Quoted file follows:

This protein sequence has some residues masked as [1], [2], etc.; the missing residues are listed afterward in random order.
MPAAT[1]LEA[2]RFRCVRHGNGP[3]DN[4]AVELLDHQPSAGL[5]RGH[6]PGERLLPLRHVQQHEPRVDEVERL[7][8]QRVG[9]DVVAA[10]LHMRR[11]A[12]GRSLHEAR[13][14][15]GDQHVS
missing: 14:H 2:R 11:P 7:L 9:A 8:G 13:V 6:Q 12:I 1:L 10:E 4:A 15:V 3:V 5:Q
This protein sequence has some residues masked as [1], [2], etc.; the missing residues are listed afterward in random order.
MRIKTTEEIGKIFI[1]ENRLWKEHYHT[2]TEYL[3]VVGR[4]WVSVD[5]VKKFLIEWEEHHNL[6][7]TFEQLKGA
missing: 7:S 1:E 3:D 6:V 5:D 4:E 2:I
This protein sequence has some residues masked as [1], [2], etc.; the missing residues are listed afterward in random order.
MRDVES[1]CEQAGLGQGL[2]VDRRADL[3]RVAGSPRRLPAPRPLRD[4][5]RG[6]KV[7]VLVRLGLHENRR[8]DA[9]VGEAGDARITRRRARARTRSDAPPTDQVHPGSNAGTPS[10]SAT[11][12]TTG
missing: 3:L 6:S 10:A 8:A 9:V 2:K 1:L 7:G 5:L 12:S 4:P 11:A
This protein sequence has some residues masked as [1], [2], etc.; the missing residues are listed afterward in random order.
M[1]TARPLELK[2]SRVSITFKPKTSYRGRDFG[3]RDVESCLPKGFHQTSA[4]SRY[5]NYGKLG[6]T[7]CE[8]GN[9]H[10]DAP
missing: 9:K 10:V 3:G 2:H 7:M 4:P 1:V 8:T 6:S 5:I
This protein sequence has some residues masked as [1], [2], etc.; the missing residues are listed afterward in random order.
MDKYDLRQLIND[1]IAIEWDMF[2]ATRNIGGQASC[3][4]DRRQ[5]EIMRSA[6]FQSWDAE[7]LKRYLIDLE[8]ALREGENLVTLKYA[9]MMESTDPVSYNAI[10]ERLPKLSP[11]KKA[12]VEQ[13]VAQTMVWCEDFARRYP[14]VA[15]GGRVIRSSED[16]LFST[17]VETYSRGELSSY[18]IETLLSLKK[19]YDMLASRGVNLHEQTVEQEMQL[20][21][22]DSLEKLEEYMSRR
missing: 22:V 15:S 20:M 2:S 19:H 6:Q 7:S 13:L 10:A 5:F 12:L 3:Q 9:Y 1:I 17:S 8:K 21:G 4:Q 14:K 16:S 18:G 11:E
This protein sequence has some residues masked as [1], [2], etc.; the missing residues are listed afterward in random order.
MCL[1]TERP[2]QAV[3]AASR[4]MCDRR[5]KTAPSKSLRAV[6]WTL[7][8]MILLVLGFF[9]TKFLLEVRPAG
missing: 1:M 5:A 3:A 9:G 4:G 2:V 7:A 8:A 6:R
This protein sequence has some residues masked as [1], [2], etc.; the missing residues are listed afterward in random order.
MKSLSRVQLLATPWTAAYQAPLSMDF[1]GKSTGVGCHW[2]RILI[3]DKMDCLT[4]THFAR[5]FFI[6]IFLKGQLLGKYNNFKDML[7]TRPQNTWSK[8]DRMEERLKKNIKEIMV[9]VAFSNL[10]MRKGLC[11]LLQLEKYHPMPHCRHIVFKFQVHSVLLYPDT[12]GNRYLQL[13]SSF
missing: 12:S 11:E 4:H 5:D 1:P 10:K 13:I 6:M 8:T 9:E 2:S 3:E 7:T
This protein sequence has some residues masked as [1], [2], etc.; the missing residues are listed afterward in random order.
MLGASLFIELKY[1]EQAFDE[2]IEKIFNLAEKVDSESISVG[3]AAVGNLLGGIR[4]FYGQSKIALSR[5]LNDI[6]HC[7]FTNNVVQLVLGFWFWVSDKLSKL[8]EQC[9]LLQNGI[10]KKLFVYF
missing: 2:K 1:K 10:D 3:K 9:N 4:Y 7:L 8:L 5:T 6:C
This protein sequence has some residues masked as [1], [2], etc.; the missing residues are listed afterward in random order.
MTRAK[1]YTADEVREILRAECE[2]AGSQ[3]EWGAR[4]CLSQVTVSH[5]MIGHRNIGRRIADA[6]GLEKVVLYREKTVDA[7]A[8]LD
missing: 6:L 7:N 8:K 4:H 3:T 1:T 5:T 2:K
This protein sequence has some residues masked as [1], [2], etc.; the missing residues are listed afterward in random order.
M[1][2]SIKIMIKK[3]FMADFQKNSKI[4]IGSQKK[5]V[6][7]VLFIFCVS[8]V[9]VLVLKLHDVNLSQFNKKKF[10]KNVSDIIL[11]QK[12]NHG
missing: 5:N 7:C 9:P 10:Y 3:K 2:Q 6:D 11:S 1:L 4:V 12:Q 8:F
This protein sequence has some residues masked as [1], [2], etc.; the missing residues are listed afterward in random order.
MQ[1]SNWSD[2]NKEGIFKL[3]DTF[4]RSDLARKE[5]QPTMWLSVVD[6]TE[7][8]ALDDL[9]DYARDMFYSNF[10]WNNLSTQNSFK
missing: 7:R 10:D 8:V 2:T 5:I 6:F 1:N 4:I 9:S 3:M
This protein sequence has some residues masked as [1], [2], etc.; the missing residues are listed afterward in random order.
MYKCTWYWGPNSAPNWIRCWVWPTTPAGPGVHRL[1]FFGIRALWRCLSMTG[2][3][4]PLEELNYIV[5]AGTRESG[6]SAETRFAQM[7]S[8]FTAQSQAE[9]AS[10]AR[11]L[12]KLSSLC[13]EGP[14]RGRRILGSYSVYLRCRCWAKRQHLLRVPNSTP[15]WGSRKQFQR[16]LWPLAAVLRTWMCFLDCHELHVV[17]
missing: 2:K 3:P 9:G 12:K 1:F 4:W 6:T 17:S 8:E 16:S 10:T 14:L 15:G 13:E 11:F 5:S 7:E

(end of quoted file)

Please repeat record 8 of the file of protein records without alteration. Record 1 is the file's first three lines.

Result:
This protein sequence has some residues masked as [1], [2], etc.; the missing residues are listed afterward in random order.
MLGASLFIELKY[1]EQAFDE[2]IEKIFNLAEKVDSESISVG[3]AAVGNLLGGIR[4]FYGQSKIALSR[5]LNDI[6]HC[7]FTNNVVQLVLGFWFWVSDKLSKL[8]EQC[9]LLQNGI[10]KKLFVYF
missing: 2:K 1:K 10:D 3:K 9:N 4:Y 7:L 8:L 5:T 6:C